We all have been witness to a challenging job marketplace for the past few years, and those especially hard hit have been the recruiters that make a living placing professionals into firms across many industries. From my personal perspective, as a recruiter within the financial industry, my area of expertise has been adversely affected. However, the light I see at the end of the tunnel is not an oncoming train, and I sense that companies are turning back to executive recruiters to find them the top talent they are truly seeking. With that in mind…
OK, #1, let’s get things straight. I am a for-profit endeavor. Period. I am compensated for earning fees resulting from matching a candidate and an employer. My clients request that I use the most efficient way possible to find them their ideal candidate.
The cold hard truth is that I don’t earn money by spending time assisting and advising those candidates I cannot place. However, I personally am a firm believer of WGACA…”What goes around, comes around”, and that is why I often choose to help someone I cannot personally place. I have often received calls from my candidates who tell me that it was my advice and approach that allowed them to get hired, naturally resulting in a nice placement fee for another recruiter. “You’re welcome!”. But again, WGACA, and these people will ask me to help them hire professionals at their new place of employment, and thus a new client develops, or a current one becomes stronger. I would estimate that at least 80% of my clients have been or are currently candidates of mine.
So at this point you’re wondering, in the spirit of WGACA, how are you going to help me, Mark?
When do you call a recruiter?
1) Just as you have been laid off…
2) Curious about the market…
3) Heard that company XYZ is hiring again…
4) Friends are making more $ at…
How do you choose which recruiter(s) to call?
1) Referrals…ask your friends who they use and trust
2) Ask internal HR if you’ve been laid off whom they use…
3) Check to see which firms are advertising in your desired spots, and which seem to be most prominent in the industry websites you are on.
Before you send your resume, it is critical to “interview” your recruiter, as they will be your agent in the job search process.
Ask many questions, and try to determine if the recruiter is…
1) Articulate and intelligent – if they sound that way to you, they sound that way to the employers, and likely have a strong reputation in the business.
2) A Good listener – they ask many questions about you and what you want to do, your goals, strategy, etc, as opposed to what they want you to do.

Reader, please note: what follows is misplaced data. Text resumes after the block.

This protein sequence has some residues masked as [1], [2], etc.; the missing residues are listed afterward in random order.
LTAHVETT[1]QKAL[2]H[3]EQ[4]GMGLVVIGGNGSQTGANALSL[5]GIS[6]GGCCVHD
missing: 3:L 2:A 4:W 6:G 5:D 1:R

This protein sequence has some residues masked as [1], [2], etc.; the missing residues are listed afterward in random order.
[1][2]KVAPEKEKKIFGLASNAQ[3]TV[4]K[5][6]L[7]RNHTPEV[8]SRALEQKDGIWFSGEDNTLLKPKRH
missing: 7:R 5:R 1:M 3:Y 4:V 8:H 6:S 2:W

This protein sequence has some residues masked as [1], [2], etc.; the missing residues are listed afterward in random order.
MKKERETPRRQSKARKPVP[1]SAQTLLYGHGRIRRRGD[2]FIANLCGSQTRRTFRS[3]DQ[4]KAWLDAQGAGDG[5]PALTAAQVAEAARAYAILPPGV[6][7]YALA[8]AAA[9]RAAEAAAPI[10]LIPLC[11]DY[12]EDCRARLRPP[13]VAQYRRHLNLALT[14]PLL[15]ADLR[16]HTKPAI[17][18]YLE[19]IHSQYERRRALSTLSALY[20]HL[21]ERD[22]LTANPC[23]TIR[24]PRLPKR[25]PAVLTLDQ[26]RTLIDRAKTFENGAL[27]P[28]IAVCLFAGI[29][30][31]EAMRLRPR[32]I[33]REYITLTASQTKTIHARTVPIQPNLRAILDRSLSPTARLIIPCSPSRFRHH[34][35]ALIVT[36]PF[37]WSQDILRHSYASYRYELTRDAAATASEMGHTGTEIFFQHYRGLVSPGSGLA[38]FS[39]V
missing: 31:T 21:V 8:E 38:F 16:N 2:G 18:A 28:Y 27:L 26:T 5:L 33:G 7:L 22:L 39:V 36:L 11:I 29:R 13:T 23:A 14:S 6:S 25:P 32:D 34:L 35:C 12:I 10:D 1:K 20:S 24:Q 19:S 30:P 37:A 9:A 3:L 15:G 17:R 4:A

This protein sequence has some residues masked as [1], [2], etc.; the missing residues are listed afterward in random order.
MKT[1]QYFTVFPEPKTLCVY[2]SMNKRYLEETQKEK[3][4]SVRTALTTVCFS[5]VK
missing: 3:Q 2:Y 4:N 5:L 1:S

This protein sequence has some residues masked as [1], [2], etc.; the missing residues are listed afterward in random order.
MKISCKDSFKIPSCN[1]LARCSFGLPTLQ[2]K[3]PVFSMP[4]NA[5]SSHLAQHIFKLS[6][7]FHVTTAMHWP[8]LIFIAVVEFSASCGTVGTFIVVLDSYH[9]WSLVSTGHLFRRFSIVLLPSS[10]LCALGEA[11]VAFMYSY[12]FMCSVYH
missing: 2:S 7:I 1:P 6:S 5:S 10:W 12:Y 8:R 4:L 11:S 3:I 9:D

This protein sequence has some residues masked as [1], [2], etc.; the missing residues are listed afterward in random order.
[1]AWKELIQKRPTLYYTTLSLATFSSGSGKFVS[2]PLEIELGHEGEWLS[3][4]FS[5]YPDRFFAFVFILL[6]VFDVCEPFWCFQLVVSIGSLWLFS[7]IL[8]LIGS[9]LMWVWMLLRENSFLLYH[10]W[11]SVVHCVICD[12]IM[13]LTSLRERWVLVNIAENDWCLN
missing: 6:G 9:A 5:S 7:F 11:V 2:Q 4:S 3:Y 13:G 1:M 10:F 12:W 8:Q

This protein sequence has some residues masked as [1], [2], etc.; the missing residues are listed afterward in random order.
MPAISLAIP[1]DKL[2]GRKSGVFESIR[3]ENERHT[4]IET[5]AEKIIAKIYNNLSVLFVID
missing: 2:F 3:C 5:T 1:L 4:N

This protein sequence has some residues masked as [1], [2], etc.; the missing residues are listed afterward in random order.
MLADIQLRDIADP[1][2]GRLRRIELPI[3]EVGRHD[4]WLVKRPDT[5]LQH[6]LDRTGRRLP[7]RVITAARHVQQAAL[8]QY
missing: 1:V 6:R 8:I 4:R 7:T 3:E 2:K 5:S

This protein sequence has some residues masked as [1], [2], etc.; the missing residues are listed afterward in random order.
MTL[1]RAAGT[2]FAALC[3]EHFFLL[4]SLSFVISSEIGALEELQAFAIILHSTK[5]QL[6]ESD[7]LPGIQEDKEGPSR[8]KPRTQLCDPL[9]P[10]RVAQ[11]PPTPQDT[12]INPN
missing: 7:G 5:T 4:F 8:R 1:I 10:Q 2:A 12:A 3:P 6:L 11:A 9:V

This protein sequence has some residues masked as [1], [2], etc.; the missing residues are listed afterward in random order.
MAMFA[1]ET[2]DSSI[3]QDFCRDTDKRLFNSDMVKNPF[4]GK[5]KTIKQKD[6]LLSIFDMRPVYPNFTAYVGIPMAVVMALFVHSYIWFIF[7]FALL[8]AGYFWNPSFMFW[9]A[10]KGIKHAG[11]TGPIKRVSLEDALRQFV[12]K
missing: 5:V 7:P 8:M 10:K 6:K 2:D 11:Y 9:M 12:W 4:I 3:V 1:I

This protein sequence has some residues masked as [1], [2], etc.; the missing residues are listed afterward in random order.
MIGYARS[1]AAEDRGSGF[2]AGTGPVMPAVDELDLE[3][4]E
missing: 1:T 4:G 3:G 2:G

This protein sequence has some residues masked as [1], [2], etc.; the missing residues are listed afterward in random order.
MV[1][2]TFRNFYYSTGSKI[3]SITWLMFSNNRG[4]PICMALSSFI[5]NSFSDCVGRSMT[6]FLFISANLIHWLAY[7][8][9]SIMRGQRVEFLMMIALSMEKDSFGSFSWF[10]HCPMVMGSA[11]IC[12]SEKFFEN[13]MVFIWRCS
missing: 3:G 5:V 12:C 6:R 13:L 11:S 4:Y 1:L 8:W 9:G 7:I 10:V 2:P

3) Knowledgeable of the business – understanding of the lingo, knows whom the players are, name-dropping.
4) Up front and honest – they avoid sugarcoating, and play it straight with you, giving you a true assessment of your prospects.
5) Friendly and courteous – again, see #1, but also so much easier to work with someone that way.
6) Organized – it should be clear to you that they remember previous notes about conversations you’ve had, meetings, etc…
During the conversation, make sure to try, if logistically possible, to meet with the recruiter in person. You learn so much more about a person when you can look them in the eyes.
But part of getting that appointment is to sell yourself to the recruiter – after all, it is them that will be representing you to the employers.
You must convince the recruiter that you are:
1) Truly knowledgeable of the products and processes.
2) Articulate, intelligent and to the point – How many times have I asked a question in an interview, only to hear twenty minutes later that his grandma was a major influence in his decision to learn finger-painting.
3) Able to convince the employer of the benefits of hiring you over your competition.
4) Able to listen, disseminate and use their advice – I remember a time when a candidate swore to me up and down that even though he was out of work, and used to make $300k, he would absolutely accept $200k to get back in the business. We made him promise he wouldn’t blurt out that he wanted $300k, but blurt he did!
5) Apply the education you have received, with much of it coming from Streetsmarts University.
6) Did I mention able to listen? – You may be an expert in your field, but have the decency to expect that the recruiter may know a thing or two about the job market, interviewing, etc…
Now you’ve convinced me to see you…where do you go from here?
First, it’s critical to break the ice, relax a bit, etc…We’re both in this together, and we both have the same goal! If I am sending you into an interview against five other candidates, I want YOU to get the job, not any of the other five! So I will do everything I can to prepare you for that set of interviews, because I want you to beat the competition. And not barely – make it a no-brainer!
I will discuss in a future post some interviewing strategies that will help you be the front-runner in the race for the offer, but the bottom line to all of this subject matter is for you to understand that if you are using a recruiter to help you find your next position, try to select two or three recruiters that you feel comfortable with, who truly know the business you are in, the people in the right places, and who generate your trust that they will represent you fairly and honestly.